Chickamauga Lock Closed

Our cruising plans changed abruptly today. The headline news story here in Chattanooga is that the Chickamauga Lock has been closed. While inspecting the lock, a crack was discovered in one of the upper steel gates. The lock was immediately shut down for a minimum of three weeks and maybe longer depending on what they find. We had planned on heading downtown this weekend aboard IdyllTime but will for now remain tied to the dock. This closure could also potentially prevent us from heading south in December.image

The TN River is the fourth largest river in the US and carries a tremendous amount of commercial barge traffic as well as recreational boaters. The waters of the TN River and therefore our boating lives are controlled by a series of locks and dams. Franklin D. Roosevelt created the Tennessee Valley Authority (TVA) in 1933 as part of his New Deal. TVA erected a series of hydroelectric dams along the TN River for the purpose of power production, flood control, and navigation. The locks are now operated and maintained by the U. S. Army Corp of Engineers while the hydroelectric dams are under TVA control.

In the early 2000’s, an inspection of Chickamauga Lock discovered that the concrete inside the lock was deteriorating. The existing lock would be unsafe for use sometime before 2023. In 2003, a $375 million project to replace the lock was approved by Congress and construction was begun in 2005. The new lock was scheduled to open in 2014. Due to lack of funding by Congress, construction was halted in 2010, half way through the project. This project has sat idle for the last four years while waiting on new funding. Due to these delays the original $375 million cost has escalated to over $860 million. Because of it’s deteriorating condition, the Chickamauga Lock has become the most heavily inspected of any locks in the U.S. The Army Corp is now trying to determine if the cracked gate is due to the deteriorating concrete and if it can be repaired and safely reopened.image_0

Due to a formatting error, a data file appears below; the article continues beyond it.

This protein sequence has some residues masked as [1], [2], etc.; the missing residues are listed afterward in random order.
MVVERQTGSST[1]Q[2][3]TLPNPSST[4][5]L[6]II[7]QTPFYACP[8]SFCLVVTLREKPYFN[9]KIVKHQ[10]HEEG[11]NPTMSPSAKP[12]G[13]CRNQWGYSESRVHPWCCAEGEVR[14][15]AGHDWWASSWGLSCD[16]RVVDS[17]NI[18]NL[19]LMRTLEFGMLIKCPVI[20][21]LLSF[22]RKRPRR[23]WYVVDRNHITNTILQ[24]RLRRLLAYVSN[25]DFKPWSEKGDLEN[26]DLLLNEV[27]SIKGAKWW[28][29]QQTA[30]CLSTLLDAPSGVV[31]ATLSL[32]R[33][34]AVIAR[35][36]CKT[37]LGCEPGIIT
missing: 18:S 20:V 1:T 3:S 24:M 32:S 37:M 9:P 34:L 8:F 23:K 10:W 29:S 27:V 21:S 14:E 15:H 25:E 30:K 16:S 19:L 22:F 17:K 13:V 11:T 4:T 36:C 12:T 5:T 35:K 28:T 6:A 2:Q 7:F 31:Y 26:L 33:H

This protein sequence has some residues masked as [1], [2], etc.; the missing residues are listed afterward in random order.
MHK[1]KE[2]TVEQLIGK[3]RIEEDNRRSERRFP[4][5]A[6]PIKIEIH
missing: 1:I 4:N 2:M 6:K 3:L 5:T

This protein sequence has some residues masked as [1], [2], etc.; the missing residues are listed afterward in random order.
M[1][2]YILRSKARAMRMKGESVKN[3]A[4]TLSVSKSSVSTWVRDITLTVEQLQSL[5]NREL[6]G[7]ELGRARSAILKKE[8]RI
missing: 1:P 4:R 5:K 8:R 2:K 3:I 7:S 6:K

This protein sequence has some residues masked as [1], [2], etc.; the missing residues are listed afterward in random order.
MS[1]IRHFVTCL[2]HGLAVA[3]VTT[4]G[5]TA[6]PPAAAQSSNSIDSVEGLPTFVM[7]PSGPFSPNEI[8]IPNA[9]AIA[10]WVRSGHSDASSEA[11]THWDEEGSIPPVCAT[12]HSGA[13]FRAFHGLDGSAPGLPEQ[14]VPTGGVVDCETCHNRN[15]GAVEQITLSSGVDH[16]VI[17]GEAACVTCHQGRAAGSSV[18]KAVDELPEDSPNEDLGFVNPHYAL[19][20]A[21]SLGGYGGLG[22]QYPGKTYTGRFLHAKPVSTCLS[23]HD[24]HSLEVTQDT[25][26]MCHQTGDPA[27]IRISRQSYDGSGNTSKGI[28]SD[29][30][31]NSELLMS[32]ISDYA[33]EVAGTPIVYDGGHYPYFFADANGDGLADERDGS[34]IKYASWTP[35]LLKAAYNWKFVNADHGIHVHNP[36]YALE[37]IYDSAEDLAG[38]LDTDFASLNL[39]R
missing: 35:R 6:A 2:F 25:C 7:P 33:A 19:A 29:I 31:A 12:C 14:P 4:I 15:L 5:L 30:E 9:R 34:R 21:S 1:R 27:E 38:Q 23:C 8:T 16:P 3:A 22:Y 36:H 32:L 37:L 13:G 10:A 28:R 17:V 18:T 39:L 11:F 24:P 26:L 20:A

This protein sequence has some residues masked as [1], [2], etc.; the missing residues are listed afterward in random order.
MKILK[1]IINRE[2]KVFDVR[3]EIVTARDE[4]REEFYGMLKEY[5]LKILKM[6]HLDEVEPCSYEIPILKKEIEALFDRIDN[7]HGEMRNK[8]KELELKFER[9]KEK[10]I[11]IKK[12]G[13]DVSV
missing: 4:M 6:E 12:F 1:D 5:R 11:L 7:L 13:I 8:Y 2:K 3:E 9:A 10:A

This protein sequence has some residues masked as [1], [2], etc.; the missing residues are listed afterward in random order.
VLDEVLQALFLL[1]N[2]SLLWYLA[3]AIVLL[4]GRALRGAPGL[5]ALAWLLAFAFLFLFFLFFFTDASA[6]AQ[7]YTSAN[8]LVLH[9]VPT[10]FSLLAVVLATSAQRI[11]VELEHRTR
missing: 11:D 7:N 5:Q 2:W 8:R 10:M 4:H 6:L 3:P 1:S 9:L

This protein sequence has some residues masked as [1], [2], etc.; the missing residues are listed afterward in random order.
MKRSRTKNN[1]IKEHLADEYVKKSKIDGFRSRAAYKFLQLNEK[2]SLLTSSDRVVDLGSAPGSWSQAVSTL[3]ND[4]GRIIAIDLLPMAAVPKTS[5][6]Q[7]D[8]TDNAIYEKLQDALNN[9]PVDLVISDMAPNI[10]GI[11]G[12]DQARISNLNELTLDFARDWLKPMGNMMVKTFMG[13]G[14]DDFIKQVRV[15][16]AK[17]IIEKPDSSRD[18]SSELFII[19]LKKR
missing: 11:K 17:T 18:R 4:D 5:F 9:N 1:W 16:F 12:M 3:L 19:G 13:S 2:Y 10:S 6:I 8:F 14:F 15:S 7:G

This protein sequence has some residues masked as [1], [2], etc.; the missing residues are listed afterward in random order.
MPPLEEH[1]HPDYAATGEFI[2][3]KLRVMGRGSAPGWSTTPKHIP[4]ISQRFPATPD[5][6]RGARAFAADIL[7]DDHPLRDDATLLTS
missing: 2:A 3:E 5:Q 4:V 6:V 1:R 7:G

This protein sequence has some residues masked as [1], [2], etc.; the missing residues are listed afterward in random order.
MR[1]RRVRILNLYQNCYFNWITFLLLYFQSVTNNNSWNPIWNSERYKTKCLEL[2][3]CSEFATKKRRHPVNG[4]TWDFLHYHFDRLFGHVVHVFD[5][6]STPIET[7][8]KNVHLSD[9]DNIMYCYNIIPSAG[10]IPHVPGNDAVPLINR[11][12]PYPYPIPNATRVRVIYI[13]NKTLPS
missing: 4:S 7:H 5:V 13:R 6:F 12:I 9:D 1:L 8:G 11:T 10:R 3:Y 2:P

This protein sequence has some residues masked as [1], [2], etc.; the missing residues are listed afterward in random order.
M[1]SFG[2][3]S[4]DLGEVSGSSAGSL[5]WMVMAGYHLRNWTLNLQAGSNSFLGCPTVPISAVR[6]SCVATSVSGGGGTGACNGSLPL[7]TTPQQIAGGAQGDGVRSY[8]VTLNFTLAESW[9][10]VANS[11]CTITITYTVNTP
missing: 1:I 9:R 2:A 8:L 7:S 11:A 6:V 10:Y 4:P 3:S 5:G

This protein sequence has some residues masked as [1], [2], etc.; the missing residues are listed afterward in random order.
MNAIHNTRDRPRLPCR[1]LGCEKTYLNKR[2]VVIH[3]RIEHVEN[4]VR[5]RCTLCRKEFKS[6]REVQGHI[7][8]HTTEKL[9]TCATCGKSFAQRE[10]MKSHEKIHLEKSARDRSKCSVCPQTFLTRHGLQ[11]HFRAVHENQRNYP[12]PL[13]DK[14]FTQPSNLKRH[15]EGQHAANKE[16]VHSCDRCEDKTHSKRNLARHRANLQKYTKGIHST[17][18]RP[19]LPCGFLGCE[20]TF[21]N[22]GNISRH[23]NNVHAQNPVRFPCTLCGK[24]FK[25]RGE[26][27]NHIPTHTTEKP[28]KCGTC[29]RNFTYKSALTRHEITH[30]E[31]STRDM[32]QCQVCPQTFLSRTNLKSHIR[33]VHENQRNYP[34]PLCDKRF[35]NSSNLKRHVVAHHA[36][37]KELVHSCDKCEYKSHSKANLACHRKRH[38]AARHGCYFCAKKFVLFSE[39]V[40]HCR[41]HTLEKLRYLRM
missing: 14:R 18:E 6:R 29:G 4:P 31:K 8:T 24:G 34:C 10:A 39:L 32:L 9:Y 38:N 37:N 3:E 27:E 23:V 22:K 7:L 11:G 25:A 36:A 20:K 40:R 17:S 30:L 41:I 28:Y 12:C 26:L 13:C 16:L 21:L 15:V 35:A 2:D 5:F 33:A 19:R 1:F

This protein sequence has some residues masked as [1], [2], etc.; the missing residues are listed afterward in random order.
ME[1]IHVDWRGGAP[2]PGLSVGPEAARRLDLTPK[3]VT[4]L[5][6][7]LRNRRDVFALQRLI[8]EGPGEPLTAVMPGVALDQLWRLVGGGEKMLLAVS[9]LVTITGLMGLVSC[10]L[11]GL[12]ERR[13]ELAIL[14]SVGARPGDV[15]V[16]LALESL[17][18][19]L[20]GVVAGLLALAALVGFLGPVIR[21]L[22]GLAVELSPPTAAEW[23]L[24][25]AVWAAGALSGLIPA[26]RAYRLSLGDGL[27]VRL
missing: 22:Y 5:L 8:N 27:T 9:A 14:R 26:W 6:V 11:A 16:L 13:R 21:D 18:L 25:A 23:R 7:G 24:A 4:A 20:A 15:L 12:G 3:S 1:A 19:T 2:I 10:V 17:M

Good news came this afternoon. After inspecting the lock, the Army Corp now feels that the cracked gate can be repaired and the lock should be back in operation within a week. Hopefully, this recent closure will be a wake up call to Congress and they will approve the funds necessary for repairs. Our fingers are crossed that no other problems are discovered before our departure in December.image_1

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